3 Ways to Feed Your Pet

As pet parents, we're the ones responsible for meeting our pets' basic needs. Yes, this includes meeting their cuddle and love needs, but it also includes their more concrete and fundamental needs—like for shelter, water, and food. The first two of those are pretty simple: Water is water and shelter is, in most cases, just the same safe-from-the-elements place we call home ourselves. But food? Now, that can become a little more complicated.

How to nourish your pet's body is a big decision—probably one of the biggest you'll make as a pet owner. Here's the good news, though: No matter what you choose, meal time will pretty much always make your pet do a happy dance.

When it comes to feeding your pet, there are so many options available, each with their own unique pros and cons. Here's everything you need to know about the three most popular ways to meet your pup's nutritional needs.

Option 1: Traditional dry or wet pet food

pet food on wooden floor
credit: FabrikaCr/iStock/GettyImages

This is by far the most common and most well-known of the options. In fact, when you think of feeding a dog or a cat, your thoughts probably immediately turn to a giant bag of kibble or a can of wet, meaty dog food (possibly pouring in slow motion into the bowl, per every pet food commercial ever) or little packed cakes of fishy cat food.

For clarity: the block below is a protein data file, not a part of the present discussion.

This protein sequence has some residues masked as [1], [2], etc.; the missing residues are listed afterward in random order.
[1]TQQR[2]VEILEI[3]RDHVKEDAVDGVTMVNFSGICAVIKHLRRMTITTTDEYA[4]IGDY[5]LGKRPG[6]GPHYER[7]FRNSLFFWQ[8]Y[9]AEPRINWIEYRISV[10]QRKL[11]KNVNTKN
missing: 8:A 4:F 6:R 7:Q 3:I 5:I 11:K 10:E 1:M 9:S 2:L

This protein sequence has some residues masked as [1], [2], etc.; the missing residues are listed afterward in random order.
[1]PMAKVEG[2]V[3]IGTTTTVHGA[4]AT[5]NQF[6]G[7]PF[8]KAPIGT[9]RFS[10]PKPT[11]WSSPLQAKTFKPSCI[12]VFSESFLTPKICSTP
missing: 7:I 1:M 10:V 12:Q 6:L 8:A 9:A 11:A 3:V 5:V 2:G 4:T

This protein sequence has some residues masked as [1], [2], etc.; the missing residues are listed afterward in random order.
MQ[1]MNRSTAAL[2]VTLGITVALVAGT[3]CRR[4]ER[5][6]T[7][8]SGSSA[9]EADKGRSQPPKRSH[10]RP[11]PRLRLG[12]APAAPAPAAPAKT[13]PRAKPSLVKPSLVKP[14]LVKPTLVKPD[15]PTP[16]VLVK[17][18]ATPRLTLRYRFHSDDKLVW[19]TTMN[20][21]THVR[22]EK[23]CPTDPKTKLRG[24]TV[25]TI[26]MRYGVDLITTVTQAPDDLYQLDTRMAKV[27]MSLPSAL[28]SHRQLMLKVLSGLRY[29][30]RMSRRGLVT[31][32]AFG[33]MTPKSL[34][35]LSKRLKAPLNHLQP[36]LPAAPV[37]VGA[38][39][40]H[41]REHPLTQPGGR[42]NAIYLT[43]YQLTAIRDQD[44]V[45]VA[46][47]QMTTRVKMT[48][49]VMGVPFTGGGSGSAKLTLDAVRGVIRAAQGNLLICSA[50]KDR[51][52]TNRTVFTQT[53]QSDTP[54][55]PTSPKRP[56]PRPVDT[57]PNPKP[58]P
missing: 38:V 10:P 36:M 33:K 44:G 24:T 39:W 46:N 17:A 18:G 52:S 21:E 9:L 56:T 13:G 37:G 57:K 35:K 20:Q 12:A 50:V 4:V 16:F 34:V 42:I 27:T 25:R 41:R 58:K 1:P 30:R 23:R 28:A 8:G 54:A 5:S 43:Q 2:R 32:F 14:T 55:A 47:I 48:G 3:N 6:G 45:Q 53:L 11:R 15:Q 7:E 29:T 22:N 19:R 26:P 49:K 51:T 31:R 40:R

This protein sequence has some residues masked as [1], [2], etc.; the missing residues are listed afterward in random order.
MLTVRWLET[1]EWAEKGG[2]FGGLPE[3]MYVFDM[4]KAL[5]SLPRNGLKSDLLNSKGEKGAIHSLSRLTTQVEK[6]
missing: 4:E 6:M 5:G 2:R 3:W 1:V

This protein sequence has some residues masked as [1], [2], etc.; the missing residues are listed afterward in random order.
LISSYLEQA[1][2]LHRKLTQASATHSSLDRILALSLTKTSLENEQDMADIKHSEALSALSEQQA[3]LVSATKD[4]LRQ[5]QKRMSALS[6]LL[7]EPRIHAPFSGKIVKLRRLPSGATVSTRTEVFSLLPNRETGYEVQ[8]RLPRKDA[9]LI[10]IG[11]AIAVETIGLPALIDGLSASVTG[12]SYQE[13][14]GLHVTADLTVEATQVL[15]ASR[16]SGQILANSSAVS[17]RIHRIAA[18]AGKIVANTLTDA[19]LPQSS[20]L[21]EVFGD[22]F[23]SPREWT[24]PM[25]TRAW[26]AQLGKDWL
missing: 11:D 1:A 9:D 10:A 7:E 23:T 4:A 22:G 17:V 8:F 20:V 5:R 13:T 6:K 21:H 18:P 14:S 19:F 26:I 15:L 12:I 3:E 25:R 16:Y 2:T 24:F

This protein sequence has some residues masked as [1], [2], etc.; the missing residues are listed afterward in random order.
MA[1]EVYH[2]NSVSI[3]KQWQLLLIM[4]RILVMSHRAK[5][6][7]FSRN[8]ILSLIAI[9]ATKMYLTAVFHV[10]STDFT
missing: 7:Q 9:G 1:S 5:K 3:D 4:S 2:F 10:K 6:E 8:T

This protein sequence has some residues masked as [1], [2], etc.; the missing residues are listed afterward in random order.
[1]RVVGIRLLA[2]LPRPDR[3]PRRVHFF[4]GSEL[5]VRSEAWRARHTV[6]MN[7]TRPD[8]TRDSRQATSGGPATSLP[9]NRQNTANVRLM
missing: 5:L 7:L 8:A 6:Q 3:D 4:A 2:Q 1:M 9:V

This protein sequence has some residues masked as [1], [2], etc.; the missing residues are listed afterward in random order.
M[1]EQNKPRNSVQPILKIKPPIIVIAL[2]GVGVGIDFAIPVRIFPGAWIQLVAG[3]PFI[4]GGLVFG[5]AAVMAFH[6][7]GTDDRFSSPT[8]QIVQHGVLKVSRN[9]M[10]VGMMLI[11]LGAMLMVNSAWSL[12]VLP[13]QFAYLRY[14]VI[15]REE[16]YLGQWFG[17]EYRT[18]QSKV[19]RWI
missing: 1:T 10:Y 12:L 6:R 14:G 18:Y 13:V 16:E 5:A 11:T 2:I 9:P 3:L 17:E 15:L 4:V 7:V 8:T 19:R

When it comes to convenience, nothing beats the traditional approach to feeding your pet. It comes ready-made, it's easy to store, and it's easy to take with you if you travel with your pet. Plus, you can buy in bulk and eliminate the need to constantly pick up or order new food (most dry food has a shelf life of a year if stored properly and not opened, while most canned foods are good for two years after the date they're manufactured).

Side view of dog looking at food while sitting on floor
credit: Cavan Images/Cavan/GettyImages

Another benefit of the traditional method of feeding your dog or cat is the price tag—in general, this will be the cheapest option for feeding your pet. For the purposes of breaking down cost, we'll focus on dog foods. Dry dog food averages $1-2 per pound and canned dog foods range from $1-3 per can on average (premium dry and wet foods can cost more than this, of course). This means, if your dog is eating two cans of food a day, you're looking at an average cost of $4 per day to feed wet food. A medium-sized dog will eat about 2 cups of dry food per day, which will run you an average of $1 per day (a pound of dry dog food roughly translates to four cups). Again, this is all assuming that you buy midrange dry or canned food for your dog—premium brands will cost more.

scottish fold cat with cat food in red bowl
credit: LightFieldStudios/iStock/GettyImages